n.* The most practical man a college
turned out was the thinker wno stood U
four-square to all the winds.
."Wholesale purchase at the ballot
box, the buying a senatorship, the fr
shame of the divorce courts, the b-lack
ening smear of the froth of the upper
slums of the new-rich and the smear
of the muck of the lower slums of the fr
very poor-no civilization lasts that is
built of such things. And, young men, fr
if your college can send out of its
walls a merchant who, standing in the NE
integrity of his manhood, shows to
the community and to the common- fr
wealth that there are men wnow rhon
or you can not buy, if it sends out a
lawyer whose brains are not a pur
chasa.ble commodity that anybody can Cc
buy to defeat the ends of justice, but
rather the lawyer that stands with naie
head among the stars, who uses his ,
mastery of the law to further the great at
cause of human righteousness and Cr
justice, if out there goes the physic- in
ian who touches with skilled hands Y
the bodies of men to -bring them to s
healthful soundness but who also th
gives of the quality and the majesty
of his moral character, and touches Pr
the souls of men as well -if you once m
in a generation send out a sun-crown
ed leader like that, you have justified
every dollar that has been put into inv
you, every love that has wrought it- tie
self into your souls, every sacrifice He
that has been made for you and every hel
[iope that has flowered in your be- 'big
Degrees Conferred. hea
The board of trustees conferred the cou
legree of doctor of divinity upon Rev. A
3. A.'Freed, of Columbia. and the d-e- stui
;ree of master of arts upon Miss inte
t.gnes Chapman, of Newberry, the lat- boa
er for work done in the course. Miss acti
Thapman is the first woman to receive and
his degree from Newberry college. <froi
The report of President Harms. re- Thi
-iewing the work of the 'past year, was furi
tcepted. The report showed a Jedu
NEWS OF PROSPERITY.
Graduates of Various Institutions Re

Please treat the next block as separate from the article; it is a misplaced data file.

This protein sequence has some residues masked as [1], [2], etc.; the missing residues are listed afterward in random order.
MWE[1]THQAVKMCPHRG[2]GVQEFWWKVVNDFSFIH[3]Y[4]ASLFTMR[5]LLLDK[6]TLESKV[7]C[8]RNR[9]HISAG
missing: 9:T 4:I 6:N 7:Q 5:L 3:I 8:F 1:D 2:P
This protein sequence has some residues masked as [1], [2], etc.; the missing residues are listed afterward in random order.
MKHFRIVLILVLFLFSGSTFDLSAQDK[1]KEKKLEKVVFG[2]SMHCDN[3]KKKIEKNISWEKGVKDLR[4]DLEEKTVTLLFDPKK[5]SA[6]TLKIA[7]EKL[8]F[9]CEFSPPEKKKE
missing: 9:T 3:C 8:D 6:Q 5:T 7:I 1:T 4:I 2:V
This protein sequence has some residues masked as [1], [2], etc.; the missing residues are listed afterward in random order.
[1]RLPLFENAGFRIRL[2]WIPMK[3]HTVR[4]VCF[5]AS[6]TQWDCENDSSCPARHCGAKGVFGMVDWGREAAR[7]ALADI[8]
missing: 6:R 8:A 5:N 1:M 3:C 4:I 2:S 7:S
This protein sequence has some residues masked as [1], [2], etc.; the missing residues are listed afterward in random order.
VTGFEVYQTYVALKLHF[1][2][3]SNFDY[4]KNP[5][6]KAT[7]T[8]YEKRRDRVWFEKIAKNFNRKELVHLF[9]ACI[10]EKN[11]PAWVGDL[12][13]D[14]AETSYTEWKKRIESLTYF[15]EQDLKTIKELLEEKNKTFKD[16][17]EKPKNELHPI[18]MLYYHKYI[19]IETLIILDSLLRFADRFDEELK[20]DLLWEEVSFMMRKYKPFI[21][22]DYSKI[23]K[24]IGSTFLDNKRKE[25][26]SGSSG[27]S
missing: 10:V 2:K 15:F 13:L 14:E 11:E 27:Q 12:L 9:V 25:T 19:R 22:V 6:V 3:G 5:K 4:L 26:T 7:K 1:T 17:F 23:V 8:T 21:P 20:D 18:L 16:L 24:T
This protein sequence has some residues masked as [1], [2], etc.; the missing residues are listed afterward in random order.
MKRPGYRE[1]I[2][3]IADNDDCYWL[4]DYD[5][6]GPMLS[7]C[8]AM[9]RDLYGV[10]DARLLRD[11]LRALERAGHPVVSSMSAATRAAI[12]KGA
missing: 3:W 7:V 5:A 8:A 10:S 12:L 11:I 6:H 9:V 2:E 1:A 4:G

ceive Diplomas-Social Affairs.
Prosperity, June 8.-Mr. A. B. Wise
attended the graduating exercises at
the University of South Carolina We&
Mrs. E. D. Bedenbaugh, of Atlanta,
is visiting Rev. Z. W. Bedenbaugh.
Miss Isol3ne Wyche, who has been
teaching in Athens, Ga., is home for
Miss Annie Moseley is spending sev
ral weeks in Columbia.
Miss Susie Langford attended Wof
lord college commencement, return
ng home on Wednesday, accompanied
>y her brother, Herbert, who graduat
Mrs. Joe Hartman is vis?ting her
'ather in the' Mount Pilgrim section.
Misses Y'Genia and Rosabelle Har
non spent 3Wnesday in Columbia.
Mr. F. N. Calmes, of Americus, Ga.,
s visiting relatives in town.
Mr. and Mrs. A. G. Wise left Wed-'
tesday for Glenn Springs for 10 days'
Mrs. C. T. Wyche and Miss Isoline
Vyche attended commencement at
Iniversity of South Carolina this
Mr. and Mrs. Kenneth Baker, and
on, Stanley, are guests of Mrs.-E. W.
Mrs. 13. M. Havird, of 'Silverstreet,
pent the week-end with Miss Eliza
Miss Lillie Warner is home from
'ulaski, Tenn., where she has been
Miss Mae Lee.Barre, of Chattanooga,
spending her vacation with her sis
,r, Mrs. E. W. Werts.
Miss Mary Lizzie Wise has as her
uests 'Misses Louise Jones, of New
erry, and Cassie Brown, of Augusta.
Dr. J. A. Hunt has returned to
tatesboro, Ga., after spending a few
ays in town.
Prosp'erity and its people are keep
ig pace with the advanced idea of
lucation, as is well demonstrated -by
er representatives in the senior
lasses at the various colleges this
ear who received their degrees.
hese are the happy possessors of
G. aW. Harmon, degree of D.- D. S.,
omn- Southern Dental coutege.
J. P. Wise degree of B. L., from
niversity of South Carolina.
C. G. Wyche, degree of A. B., from
niversity of South Carolina.
Allen Lester, degree of A. B., from
Minnie Boyd Brown, degree of A. B.,
om Due West.
Clara Gibson, degree of A. B., from
Willie Mae Wise, degree of A.' B.,
Annie Moseley, degree of Music,
Charlie Barre, degree of A. B., from
Marks Simpson, degree of B. S.,
Lillus D. Simpson, degree of B. S.,
Mviss Mary Willis is home from the
rhe U. D. C. will me-et June 14 at 5
lock with Miss Gertrude Bobb.
i7he public is cordially mnvited to
end a lecture which Dr. G. B.
mer will deliver on Sunday morn
Sin Grace Luther church to the
ung People's society. The 'Sunday
iool has been changed from 4 in
afternoon to 9.45 a. m.
L. large delegation represented
>sperity at Newberry during com
Ve can't see why the government
ariably spells the name of our lit
city' with a small "h."-Rock Hill
rald. That's nothing. They spell
I with a small "h," and hell is a
ger city than Rock Hill.
ltthy condition, and was most en
petition was presented !from the
ients asking to be allowed to play
r-collegiate football. This the
rd declined to authorize, basing its
on upon the expense to students
the time which would be taken
n lectures and other college duties.
board adheres to its policy to
lish as economical and as thorough
ation as possible.